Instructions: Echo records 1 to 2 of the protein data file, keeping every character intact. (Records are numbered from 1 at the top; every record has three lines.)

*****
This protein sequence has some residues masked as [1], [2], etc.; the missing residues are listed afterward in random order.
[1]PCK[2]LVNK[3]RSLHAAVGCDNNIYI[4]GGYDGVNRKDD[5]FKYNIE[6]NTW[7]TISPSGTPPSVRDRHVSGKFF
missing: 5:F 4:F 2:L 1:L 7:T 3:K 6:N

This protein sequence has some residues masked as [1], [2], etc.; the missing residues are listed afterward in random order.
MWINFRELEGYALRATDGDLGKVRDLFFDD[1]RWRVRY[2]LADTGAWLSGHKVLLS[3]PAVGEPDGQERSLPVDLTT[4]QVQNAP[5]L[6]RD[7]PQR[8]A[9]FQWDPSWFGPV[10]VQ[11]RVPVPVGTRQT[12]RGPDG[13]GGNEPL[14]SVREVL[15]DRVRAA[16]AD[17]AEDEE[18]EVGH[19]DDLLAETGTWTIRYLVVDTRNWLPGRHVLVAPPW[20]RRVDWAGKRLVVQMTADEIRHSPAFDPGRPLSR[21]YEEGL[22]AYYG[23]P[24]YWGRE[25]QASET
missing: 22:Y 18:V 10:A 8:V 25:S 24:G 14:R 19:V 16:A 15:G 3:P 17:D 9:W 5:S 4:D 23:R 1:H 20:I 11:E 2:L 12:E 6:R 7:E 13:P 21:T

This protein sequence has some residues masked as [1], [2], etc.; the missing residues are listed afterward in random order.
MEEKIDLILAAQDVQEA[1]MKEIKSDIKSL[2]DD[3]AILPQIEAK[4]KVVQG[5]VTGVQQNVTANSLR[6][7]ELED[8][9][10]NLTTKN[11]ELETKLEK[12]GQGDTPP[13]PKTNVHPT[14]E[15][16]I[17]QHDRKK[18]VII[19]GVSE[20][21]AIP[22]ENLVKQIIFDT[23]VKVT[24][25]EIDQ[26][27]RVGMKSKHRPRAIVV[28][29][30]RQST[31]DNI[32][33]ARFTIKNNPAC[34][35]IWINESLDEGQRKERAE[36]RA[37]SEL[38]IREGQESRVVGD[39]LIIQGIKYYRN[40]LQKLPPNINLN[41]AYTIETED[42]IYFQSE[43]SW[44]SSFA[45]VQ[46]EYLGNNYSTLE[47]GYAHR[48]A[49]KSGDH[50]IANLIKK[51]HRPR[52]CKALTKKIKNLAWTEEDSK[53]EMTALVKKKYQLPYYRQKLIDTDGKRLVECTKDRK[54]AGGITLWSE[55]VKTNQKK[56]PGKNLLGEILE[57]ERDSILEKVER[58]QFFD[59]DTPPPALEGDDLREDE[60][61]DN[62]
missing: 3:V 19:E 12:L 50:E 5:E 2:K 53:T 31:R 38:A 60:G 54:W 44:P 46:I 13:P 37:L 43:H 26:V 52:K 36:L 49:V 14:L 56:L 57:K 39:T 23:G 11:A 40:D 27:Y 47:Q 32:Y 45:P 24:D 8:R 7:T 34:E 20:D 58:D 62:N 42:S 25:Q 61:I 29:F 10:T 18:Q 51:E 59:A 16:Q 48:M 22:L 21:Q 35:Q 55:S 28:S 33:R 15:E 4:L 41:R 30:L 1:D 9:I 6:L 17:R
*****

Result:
This protein sequence has some residues masked as [1], [2], etc.; the missing residues are listed afterward in random order.
[1]PCK[2]LVNK[3]RSLHAAVGCDNNIYI[4]GGYDGVNRKDD[5]FKYNIE[6]NTW[7]TISPSGTPPSVRDRHVSGKFF
missing: 5:F 4:F 2:L 1:L 7:T 3:K 6:N

This protein sequence has some residues masked as [1], [2], etc.; the missing residues are listed afterward in random order.
MWINFRELEGYALRATDGDLGKVRDLFFDD[1]RWRVRY[2]LADTGAWLSGHKVLLS[3]PAVGEPDGQERSLPVDLTT[4]QVQNAP[5]L[6]RD[7]PQR[8]A[9]FQWDPSWFGPV[10]VQ[11]RVPVPVGTRQT[12]RGPDG[13]GGNEPL[14]SVREVL[15]DRVRAA[16]AD[17]AEDEE[18]EVGH[19]DDLLAETGTWTIRYLVVDTRNWLPGRHVLVAPPW[20]RRVDWAGKRLVVQMTADEIRHSPAFDPGRPLSR[21]YEEGL[22]AYYG[23]P[24]YWGRE[25]QASET
missing: 22:Y 18:V 10:A 8:V 25:S 24:G 14:R 19:V 16:A 15:G 3:P 17:D 9:W 5:S 4:D 23:R 1:H 20:I 11:E 2:L 12:E 6:R 7:E 13:P 21:T